HSBC buoyed by $2.5bn buyback as profits plunge

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A surprise $2.5 billion (£1.9 billion) share buyback cheered investors in Europe’s largest bank HSBC, even as it reported a 45% fall in second-quarter profits. 

The unexpected handout represents half the $5.2 billion HSBC received for selling its Brazilian business last month.

The move has been sanctioned by the Bank of England, which believes HSBC has enough capital.

HSBC shares rose 18.7p, or 4%, to 501.5p, the biggest gain since April. 

Second-quarter profits dropped from $6.6 billion to $3.6 billion, with profits for the first half down from $13.6 billion to $9.7 billion on lower revenues and higher bad debt writedowns. 

Chairman Douglas Flint, who is set to stand down next year, said: “The first half was characterised by spikes of uncertainty, which greatly impacted business and market confidence.”

He said concerns over China’s economic growth in the first quarter had been succeeded in the second quarter by uncertainty over Brexit. 

Flint also warned: “It is evident that we are entering a period of heightened uncertainty, where economics risks being overshadowed by political and geopolitical events.”

Chief Stuart Gulliver added: “Following the outcome of the referendum on the UK’s membership of the European Union, there has been a period of volatility and uncertainty, which is likely to continue for some time.”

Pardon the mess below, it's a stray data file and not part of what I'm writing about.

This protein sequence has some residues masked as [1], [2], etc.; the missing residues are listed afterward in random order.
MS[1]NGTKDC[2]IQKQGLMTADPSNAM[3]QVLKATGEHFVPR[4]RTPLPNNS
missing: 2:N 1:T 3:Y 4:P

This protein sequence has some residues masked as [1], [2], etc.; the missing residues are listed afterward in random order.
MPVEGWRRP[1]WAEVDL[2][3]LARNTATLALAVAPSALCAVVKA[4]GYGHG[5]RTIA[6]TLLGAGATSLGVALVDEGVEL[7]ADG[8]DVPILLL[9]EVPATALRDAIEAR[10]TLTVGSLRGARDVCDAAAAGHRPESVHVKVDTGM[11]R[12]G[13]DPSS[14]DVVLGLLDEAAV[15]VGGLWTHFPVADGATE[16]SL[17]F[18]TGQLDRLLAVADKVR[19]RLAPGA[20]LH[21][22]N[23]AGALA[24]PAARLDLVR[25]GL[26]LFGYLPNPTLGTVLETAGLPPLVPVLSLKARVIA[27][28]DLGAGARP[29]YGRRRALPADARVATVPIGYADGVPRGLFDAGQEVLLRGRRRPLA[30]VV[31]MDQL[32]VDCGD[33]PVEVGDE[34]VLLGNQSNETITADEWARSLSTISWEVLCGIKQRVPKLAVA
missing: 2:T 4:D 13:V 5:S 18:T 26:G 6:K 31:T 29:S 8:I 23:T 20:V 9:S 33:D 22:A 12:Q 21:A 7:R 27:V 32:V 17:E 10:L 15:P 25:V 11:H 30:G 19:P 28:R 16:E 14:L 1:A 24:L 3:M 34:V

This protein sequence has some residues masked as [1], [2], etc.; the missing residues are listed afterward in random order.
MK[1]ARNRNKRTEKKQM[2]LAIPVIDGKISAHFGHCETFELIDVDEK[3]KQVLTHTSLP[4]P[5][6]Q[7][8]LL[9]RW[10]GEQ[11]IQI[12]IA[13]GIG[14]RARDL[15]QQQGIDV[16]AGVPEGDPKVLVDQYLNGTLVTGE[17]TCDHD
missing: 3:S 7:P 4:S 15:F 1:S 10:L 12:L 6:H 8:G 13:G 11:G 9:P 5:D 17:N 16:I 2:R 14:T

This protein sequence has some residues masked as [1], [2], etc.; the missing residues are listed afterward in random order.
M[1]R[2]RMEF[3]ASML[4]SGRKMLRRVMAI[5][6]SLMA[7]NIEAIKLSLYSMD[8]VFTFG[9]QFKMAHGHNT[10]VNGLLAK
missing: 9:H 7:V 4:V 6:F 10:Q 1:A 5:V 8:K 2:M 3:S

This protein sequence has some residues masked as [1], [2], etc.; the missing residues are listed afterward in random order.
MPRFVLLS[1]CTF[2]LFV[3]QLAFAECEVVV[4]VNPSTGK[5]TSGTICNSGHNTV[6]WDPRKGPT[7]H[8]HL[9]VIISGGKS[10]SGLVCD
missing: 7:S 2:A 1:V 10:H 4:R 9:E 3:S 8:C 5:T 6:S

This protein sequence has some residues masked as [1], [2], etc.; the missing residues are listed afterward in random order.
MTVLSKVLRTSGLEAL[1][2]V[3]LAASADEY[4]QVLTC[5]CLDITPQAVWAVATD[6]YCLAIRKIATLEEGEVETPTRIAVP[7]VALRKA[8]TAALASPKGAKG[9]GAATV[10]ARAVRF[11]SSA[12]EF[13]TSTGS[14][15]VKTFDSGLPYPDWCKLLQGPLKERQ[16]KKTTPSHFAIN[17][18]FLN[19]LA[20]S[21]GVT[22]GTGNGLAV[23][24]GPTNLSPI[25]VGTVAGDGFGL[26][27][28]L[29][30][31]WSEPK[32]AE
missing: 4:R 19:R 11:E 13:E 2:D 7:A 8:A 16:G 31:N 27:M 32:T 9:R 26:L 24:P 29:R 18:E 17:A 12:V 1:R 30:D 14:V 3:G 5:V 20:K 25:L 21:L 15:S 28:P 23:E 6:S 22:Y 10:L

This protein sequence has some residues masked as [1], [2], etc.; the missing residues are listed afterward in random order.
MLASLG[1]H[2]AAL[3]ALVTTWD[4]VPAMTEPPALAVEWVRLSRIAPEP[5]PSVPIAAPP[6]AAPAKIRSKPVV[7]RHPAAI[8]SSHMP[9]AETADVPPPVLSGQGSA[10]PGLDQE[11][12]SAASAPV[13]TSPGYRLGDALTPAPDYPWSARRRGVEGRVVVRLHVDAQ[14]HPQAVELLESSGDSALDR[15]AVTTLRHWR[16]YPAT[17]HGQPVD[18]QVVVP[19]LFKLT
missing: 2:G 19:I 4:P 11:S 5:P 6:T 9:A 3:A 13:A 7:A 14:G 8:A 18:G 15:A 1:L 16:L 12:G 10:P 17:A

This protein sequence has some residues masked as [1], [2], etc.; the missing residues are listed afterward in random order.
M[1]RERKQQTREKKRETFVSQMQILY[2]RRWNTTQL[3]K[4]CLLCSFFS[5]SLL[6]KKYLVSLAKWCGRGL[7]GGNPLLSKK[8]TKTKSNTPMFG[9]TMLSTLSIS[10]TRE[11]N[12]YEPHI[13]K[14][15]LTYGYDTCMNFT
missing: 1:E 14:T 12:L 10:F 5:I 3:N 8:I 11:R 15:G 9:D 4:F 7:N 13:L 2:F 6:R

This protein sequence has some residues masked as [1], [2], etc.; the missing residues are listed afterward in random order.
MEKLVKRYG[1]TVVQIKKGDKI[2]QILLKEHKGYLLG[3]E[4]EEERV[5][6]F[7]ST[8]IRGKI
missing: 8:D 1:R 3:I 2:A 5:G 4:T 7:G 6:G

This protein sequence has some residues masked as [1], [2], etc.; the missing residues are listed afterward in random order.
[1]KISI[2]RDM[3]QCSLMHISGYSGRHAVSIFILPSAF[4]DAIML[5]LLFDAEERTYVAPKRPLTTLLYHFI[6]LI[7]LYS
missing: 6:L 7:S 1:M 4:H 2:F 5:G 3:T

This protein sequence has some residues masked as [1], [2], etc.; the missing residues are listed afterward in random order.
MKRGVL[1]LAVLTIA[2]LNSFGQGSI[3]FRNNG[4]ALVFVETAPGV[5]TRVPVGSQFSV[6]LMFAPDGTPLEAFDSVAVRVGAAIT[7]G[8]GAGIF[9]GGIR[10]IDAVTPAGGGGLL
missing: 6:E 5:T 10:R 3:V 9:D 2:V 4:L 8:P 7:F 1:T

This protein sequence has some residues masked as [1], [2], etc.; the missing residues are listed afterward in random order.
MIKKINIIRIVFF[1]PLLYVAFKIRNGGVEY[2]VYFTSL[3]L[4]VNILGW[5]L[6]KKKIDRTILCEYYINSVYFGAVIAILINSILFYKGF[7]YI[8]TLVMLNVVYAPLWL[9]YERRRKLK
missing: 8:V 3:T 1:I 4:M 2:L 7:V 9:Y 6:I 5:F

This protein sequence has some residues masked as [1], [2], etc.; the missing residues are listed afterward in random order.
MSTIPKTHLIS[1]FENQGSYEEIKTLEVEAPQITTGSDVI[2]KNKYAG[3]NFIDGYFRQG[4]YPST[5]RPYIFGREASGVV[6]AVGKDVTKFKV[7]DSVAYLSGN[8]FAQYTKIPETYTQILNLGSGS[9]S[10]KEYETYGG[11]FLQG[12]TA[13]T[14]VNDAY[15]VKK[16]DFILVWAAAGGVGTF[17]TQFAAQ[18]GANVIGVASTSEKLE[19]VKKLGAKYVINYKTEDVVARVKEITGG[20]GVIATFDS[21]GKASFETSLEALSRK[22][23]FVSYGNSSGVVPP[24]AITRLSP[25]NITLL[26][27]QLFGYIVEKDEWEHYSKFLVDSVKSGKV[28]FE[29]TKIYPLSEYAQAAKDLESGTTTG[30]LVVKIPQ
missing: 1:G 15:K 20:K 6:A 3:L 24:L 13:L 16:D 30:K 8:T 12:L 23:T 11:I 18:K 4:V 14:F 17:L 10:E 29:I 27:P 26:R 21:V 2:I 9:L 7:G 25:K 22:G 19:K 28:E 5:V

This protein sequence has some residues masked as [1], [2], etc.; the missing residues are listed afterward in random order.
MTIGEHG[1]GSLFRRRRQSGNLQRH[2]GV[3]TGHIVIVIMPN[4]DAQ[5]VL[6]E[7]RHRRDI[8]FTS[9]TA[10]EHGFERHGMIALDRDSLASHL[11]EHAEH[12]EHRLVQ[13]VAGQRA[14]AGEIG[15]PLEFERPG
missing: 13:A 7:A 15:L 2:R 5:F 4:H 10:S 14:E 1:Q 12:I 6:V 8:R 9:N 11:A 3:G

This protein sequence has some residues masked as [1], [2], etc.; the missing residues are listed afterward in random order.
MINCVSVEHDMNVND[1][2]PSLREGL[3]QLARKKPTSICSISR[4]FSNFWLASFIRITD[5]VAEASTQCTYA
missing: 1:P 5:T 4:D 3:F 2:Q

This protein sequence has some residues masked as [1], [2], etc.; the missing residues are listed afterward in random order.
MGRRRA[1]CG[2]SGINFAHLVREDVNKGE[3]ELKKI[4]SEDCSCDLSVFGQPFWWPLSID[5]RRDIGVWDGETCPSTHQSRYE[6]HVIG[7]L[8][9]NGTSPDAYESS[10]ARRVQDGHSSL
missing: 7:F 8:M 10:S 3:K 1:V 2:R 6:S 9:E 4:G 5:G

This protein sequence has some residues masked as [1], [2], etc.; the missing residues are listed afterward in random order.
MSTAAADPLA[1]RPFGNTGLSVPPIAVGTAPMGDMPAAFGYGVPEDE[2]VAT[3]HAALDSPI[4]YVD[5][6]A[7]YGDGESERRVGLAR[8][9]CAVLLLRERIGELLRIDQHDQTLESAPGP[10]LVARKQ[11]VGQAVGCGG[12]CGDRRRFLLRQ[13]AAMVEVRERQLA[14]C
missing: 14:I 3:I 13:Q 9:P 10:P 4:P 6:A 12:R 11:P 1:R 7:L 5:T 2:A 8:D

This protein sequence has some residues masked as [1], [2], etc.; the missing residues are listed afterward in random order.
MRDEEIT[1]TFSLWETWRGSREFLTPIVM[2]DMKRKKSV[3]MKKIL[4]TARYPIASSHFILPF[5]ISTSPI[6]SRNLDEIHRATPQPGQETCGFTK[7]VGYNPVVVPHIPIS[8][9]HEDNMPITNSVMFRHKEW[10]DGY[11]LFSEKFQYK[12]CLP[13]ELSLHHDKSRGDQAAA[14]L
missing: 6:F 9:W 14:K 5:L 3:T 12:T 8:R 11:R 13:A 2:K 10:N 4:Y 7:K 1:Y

That outlook led HSBC to drop its planned target of a 10% return on equity by the end of next year and to change from a “progressive” dividend policy to merely “sustaining the dividend at current levels”.

Gulliver, also expected to step down once Flint’s successor has been found, said: “Progressive was interpreted by everyone as meaning it is going to go up every quarter notwithstanding what is happening in the world, so what we are saying is we are committed to sustain the dividend at the current level.”


Outgoing: Stuart Gulliver and Douglas Flint (Bobby Yip/Reuters)

He said the bank was watching its loan book closely following the Brexit vote but said it was too early to say if particular areas of the UK economy were under pressure. However, he added there had been fewer applications for loans from small businesses since the vote. 

Gulliver, who has sold or closed more than 80 businesses and shed 87,000 jobs at the bank since 2011, said it was on course to return its US and Mexican operations to profit.

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August 3, 2016 |
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